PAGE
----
MR: We all had a journey, we all had a path that we followed. A lot of times we get caught up in that really judgmental, self-righteous, holier-than-thou mentality. It gets nowhere. It may be temporarily gratifying to us, but ultimately it's an empty experience. We're not helping anyone.
HL: It's like sticking your head in a 55-gallon drum and screaming. It's loud, but no one can hear what you're saying.
MR: What do you think are our strengths as a movement?
HL: That the facts are on our side. Whether we're talking health facts, environmental facts, moral facts. We are a movement that has a message, all we have to do is learn how to deliver it.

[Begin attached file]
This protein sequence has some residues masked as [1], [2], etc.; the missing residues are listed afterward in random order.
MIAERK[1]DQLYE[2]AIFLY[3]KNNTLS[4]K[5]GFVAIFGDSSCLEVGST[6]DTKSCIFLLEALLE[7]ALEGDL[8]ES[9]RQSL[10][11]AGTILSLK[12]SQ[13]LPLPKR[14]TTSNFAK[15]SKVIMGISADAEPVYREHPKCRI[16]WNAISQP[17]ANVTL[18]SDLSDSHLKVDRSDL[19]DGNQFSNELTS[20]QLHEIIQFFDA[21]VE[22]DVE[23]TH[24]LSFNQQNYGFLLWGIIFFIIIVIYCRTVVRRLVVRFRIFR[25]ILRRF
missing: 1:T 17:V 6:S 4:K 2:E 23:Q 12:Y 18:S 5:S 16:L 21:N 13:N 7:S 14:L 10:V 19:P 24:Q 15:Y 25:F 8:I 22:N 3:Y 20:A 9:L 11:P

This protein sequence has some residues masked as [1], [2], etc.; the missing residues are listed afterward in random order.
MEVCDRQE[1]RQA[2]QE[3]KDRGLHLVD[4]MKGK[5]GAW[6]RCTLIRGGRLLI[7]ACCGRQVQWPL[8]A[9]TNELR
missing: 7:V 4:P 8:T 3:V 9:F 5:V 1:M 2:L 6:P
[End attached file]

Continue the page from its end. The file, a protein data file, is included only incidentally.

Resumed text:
MR: Do you think that there's some growing awareness of that or not?
HL: Oh, sure. Absolutely. Look at how little infighting there is in the organizations today compared with ten years ago.
MR: I was going to ask you, what changes have you noticed in the movement within the last ten years?
HL: I would say that the biggest thing that I've noticed is more common respect. What I need to do is to allow you the space to do what you think is right, and to love you for doing it.
MR: And we have to love ourselves. If we're being hard on other people, if we're being overly critical of others, we're probably not being any kinder to ourselves.
HL: Uh-huh, and you're ineffective. It's all about doing the best you can with what you have, and we can do that. We all have those tools; we're not stupid.
MR: How good of a cross-section of society do you think you reach when you go out to speak?